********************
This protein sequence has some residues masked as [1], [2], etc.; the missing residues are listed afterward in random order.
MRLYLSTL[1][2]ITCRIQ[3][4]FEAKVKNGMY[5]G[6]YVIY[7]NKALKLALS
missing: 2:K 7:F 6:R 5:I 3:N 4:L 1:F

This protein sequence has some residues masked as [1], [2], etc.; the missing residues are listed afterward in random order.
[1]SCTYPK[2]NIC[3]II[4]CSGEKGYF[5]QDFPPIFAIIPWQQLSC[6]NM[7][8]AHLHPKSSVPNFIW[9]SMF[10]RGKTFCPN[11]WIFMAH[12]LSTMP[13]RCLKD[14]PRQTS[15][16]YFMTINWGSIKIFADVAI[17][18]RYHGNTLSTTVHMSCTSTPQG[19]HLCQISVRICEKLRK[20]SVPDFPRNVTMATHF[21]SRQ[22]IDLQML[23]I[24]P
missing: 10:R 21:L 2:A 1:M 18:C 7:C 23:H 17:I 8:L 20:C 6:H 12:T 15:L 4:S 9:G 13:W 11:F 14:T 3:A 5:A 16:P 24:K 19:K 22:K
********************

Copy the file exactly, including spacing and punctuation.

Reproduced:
This protein sequence has some residues masked as [1], [2], etc.; the missing residues are listed afterward in random order.
MRLYLSTL[1][2]ITCRIQ[3][4]FEAKVKNGMY[5]G[6]YVIY[7]NKALKLALS
missing: 2:K 7:F 6:R 5:I 3:N 4:L 1:F

This protein sequence has some residues masked as [1], [2], etc.; the missing residues are listed afterward in random order.
[1]SCTYPK[2]NIC[3]II[4]CSGEKGYF[5]QDFPPIFAIIPWQQLSC[6]NM[7][8]AHLHPKSSVPNFIW[9]SMF[10]RGKTFCPN[11]WIFMAH[12]LSTMP[13]RCLKD[14]PRQTS[15][16]YFMTINWGSIKIFADVAI[17][18]RYHGNTLSTTVHMSCTSTPQG[19]HLCQISVRICEKLRK[20]SVPDFPRNVTMATHF[21]SRQ[22]IDLQML[23]I[24]P
missing: 10:R 21:L 2:A 1:M 18:C 7:C 23:H 17:I 8:L 20:C 6:H 12:T 15:L 4:S 9:G 13:W 11:F 14:T 3:A 5:A 16:P 24:K 19:K 22:K